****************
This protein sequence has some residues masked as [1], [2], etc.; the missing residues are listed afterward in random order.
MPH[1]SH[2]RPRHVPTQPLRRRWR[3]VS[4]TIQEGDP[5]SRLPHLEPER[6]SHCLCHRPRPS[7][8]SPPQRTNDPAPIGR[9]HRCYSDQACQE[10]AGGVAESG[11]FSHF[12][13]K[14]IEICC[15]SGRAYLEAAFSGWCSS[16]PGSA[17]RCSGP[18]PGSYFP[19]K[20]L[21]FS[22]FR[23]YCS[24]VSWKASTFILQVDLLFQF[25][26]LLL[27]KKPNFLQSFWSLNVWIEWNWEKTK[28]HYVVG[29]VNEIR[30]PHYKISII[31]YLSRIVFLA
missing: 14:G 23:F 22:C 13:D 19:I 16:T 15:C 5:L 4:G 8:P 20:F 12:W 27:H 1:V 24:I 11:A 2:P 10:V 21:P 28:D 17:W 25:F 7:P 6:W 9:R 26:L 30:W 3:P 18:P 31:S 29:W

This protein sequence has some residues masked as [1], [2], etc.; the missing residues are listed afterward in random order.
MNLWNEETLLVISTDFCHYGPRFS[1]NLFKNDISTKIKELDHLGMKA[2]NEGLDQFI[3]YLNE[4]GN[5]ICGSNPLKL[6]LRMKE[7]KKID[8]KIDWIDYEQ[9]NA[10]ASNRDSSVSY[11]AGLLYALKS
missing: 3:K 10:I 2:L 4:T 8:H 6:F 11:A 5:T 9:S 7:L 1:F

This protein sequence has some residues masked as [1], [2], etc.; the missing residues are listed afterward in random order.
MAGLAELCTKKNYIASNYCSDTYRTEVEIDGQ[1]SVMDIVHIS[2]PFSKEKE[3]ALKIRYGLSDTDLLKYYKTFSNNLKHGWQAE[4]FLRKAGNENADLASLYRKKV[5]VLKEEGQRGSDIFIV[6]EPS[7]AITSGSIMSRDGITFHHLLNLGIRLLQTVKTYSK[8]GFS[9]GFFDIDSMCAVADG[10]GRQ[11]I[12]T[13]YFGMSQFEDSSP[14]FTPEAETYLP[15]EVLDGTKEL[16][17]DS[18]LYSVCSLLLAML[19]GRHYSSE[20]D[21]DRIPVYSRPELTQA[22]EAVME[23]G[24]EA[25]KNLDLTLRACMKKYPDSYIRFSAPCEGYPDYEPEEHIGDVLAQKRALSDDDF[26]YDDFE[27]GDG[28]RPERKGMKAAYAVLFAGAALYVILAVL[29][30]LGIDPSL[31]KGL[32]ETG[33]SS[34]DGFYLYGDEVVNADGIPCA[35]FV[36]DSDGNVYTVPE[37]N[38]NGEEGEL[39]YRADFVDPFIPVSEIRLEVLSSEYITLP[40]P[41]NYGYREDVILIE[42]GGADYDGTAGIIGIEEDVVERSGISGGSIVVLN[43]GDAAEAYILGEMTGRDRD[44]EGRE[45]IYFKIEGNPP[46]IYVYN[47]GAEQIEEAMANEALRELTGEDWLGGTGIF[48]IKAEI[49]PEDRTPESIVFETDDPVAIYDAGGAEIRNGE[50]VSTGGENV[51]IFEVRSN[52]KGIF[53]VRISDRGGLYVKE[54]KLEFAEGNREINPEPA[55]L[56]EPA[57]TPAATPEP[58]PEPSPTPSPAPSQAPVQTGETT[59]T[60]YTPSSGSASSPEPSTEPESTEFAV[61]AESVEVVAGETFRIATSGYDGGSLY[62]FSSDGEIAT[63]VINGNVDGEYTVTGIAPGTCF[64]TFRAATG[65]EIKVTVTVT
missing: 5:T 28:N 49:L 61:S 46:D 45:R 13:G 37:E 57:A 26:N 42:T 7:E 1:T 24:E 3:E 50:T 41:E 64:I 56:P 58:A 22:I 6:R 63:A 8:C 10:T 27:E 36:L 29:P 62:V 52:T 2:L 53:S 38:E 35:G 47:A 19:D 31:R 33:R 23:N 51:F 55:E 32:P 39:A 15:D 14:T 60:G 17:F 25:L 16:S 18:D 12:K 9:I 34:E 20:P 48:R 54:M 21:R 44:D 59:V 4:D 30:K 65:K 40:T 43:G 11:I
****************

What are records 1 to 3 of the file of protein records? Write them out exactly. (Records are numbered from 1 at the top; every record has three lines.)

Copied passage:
This protein sequence has some residues masked as [1], [2], etc.; the missing residues are listed afterward in random order.
MPH[1]SH[2]RPRHVPTQPLRRRWR[3]VS[4]TIQEGDP[5]SRLPHLEPER[6]SHCLCHRPRPS[7][8]SPPQRTNDPAPIGR[9]HRCYSDQACQE[10]AGGVAESG[11]FSHF[12][13]K[14]IEICC[15]SGRAYLEAAFSGWCSS[16]PGSA[17]RCSGP[18]PGSYFP[19]K[20]L[21]FS[22]FR[23]YCS[24]VSWKASTFILQVDLLFQF[25][26]LLL[27]KKPNFLQSFWSLNVWIEWNWEKTK[28]HYVVG[29]VNEIR[30]PHYKISII[31]YLSRIVFLA
missing: 14:G 23:F 22:C 13:D 19:I 16:T 15:C 5:L 4:G 8:P 20:F 12:W 27:H 1:V 24:I 11:A 2:P 10:V 21:P 28:D 17:W 25:F 7:P 6:W 9:R 26:L 30:W 3:P 18:P 31:S 29:W

This protein sequence has some residues masked as [1], [2], etc.; the missing residues are listed afterward in random order.
MNLWNEETLLVISTDFCHYGPRFS[1]NLFKNDISTKIKELDHLGMKA[2]NEGLDQFI[3]YLNE[4]GN[5]ICGSNPLKL[6]LRMKE[7]KKID[8]KIDWIDYEQ[9]NA[10]ASNRDSSVSY[11]AGLLYALKS
missing: 3:K 10:I 2:L 4:T 8:H 6:F 11:A 5:T 9:S 7:L 1:F

This protein sequence has some residues masked as [1], [2], etc.; the missing residues are listed afterward in random order.
MAGLAELCTKKNYIASNYCSDTYRTEVEIDGQ[1]SVMDIVHIS[2]PFSKEKE[3]ALKIRYGLSDTDLLKYYKTFSNNLKHGWQAE[4]FLRKAGNENADLASLYRKKV[5]VLKEEGQRGSDIFIV[6]EPS[7]AITSGSIMSRDGITFHHLLNLGIRLLQTVKTYSK[8]GFS[9]GFFDIDSMCAVADG[10]GRQ[11]I[12]T[13]YFGMSQFEDSSP[14]FTPEAETYLP[15]EVLDGTKEL[16][17]DS[18]LYSVCSLLLAML[19]GRHYSSE[20]D[21]DRIPVYSRPELTQA[22]EAVME[23]G[24]EA[25]KNLDLTLRACMKKYPDSYIRFSAPCEGYPDYEPEEHIGDVLAQKRALSDDDF[26]YDDFE[27]GDG[28]RPERKGMKAAYAVLFAGAALYVILAVL[29][30]LGIDPSL[31]KGL[32]ETG[33]SS[34]DGFYLYGDEVVNADGIPCA[35]FV[36]DSDGNVYTVPE[37]N[38]NGEEGEL[39]YRADFVDPFIPVSEIRLEVLSSEYITLP[40]P[41]NYGYREDVILIE[42]GGADYDGTAGIIGIEEDVVERSGISGGSIVVLN[43]GDAAEAYILGEMTGRDRD[44]EGRE[45]IYFKIEGNPP[46]IYVYN[47]GAEQIEEAMANEALRELTGEDWLGGTGIF[48]IKAEI[49]PEDRTPESIVFETDDPVAIYDAGGAEIRNGE[50]VSTGGENV[51]IFEVRSN[52]KGIF[53]VRISDRGGLYVKE[54]KLEFAEGNREINPEPA[55]L[56]EPA[57]TPAATPEP[58]PEPSPTPSPAPSQAPVQTGETT[59]T[60]YTPSSGSASSPEPSTEPESTEFAV[61]AESVEVVAGETFRIATSGYDGGSLY[62]FSSDGEIAT[63]VINGNVDGEYTVTGIAPGTCF[64]TFRAATG[65]EIKVTVTVT
missing: 5:T 28:N 49:L 61:S 46:D 45:R 13:G 37:E 57:A 26:N 42:T 7:E 1:T 24:E 3:E 50:T 41:E 64:I 56:P 58:A 22:I 6:R 63:A 8:C 10:T 27:E 36:L 29:P 62:V 52:T 2:L 53:S 38:E 35:G 47:A 19:D 31:R 33:R 23:N 51:F 55:E 32:P 39:A 15:D 14:T 60:G 17:F 25:L 16:S 18:D 12:K 9:I 34:E 20:P 48:R 54:M 21:R 44:D 59:V 4:D 30:K 65:K 40:T 43:G 11:I